I first caught Roddy 2MØIOB on my 2m handie before I set up the 4m JPole, a quick word then it was down to business. I called and called on 4m FM but eventually only Steve UAU replied to my call. I’m getting delusioned with 4m FM as it is getting a struggle up here in Scotland, I may just start trying the 70cm band instead…..pity. Time to to throw up the 5 element yagi…
I kept threatening to sit and have some scran which in Bawb’s new healthy eating kick is home-made wholemeal bread, toasted of course. The contacts came thick and fast initially but after the first contacts I scanned the band checking for any distant SOTAists, I heard a station in North Wales on Moel Famau but all attempts to break in were being lost in the strong signals of his locals. I was to catch him much later, a good contact.
I mentioned Roddy IOB earlier and Steve UAU on 4m, the next call in the log was Geoff AHO whom I later realised had given a talk at the Paisley AR club. I knew the callsign but didn’t realise until after he had gone. I got called by Ken AXY through in Edinburgh plus I was able to work his XYL Christine YMM later in the day.
I got called by fellow blogger Graeme 2MØGIL who was ascending Dumgoyne to the east of me, Graeme called in later from its summit. The next contact was a surprise, Jim GLM who I usually chase was turning the tables and was calling me from home in Dunfermilne, good to work Jim for the first time in ’13. The first STS (summit to summit) was Jack COX who was 76 km away on Cairnpapple Hill, the chat was short as Jack was having ‘breakthrough’ from the transmitters on a nearby hill. Steve UAU called in from Greenock and then a contact with Tom FGI from Kilchattan Bay on the Isle of Bute, ah memories of weekends spent there fishing in the ’70s.
‘Mr Tinto’ Robert GUF called in from his home town of Biggar and then a strong contact to John BOU based in Larne, NI. Tommy JOE in Darvel was next and Robin PKT called in for the second STS of the day from Beinn Chaorach 39 km to the N of me, I had spoken to Robin on his ascent.
Regular chaser Brian HMZ had driven to the Gleniffer Braes to catch the GM stations who were out, a quick word to Brian then it was off to Troon to have a quick word with Alex OAW who was mobile. My next contact decided to harangue me, it was regular activator Neil 2MØNCM with Cat CNC who was on the S side of Girvan, we had a chat before he started descending and possibly losing me, this was another role reversal as I usually chase Neil.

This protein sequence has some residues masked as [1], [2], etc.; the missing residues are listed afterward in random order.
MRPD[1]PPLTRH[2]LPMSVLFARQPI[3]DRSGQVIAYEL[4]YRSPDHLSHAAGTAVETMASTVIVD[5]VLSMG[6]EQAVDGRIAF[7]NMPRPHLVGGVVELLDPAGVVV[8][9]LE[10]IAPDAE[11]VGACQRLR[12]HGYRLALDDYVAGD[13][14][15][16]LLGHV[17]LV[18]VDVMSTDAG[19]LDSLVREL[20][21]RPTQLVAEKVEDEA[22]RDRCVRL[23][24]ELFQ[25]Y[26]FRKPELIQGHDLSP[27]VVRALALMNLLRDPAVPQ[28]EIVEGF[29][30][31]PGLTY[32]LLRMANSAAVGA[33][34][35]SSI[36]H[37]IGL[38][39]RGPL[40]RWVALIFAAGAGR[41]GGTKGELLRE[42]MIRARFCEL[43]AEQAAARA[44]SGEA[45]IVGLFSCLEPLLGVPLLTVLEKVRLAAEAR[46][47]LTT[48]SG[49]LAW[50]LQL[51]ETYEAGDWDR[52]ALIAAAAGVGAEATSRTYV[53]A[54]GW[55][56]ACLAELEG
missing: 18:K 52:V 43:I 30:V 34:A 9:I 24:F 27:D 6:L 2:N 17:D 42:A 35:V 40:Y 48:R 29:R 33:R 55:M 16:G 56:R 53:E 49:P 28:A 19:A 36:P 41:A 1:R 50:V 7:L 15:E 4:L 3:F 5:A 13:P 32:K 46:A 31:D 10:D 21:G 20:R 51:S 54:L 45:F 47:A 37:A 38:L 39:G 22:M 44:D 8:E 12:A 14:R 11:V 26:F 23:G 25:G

I had a short break for some water before working Duncan AHL for Dumbarton then it was off to Ayr to speak with John OIN. I had another go for the MW(Welsh) station I had heard, Steve UAU had called in occasionally to pass on any contact I might have a chance to catch. I eventually at the second attempt worked John BLV on the summit of Moel Famau in North Wales, another STS at a distance of approx 344kms. I worked Barrie KZX in Dumbarton before catching Iain WJZ who had headed N to activate Creag Meaghaidh on the N side of Glen Spean. Iain related the conditions which certainly were much different from mine and I was only ‘suffering’ from a high wind chill as the wind was whipping up from both Glen Luss and from Auchengaich Reservoir. I left Iain and worked Chris GPL from just SW of me in nearby Shandon.
I had headed down the band to check if any WOTA stations were about and I could hear an activation from High Rigg just outside Keswick but I couldn’t break through at all and as I called, Alastair BKQ who was on the summit of Skiddaw called me in and tried to patch me through but no joy, unfortunately. Another STS though.
It was time to call it a day and finally had some scran before calling home to arrange my lift home and as I got packed the sun appeared, typical eh ? I descended and just as i was about 200m from the road, Katie arrived so it was perfect timing.
A good day except for the wind chill and it was good to get out in my 3/4 shorts again.
All relevant information is in my earlier blog posts on this hill, links below.
2009 <a title=”Beinn a’Mhanaich SOTA Trip 25/7/09″ href=”https://gm7something.wordpress.com/2009/07/26/beinn-amhanaich-sota-trip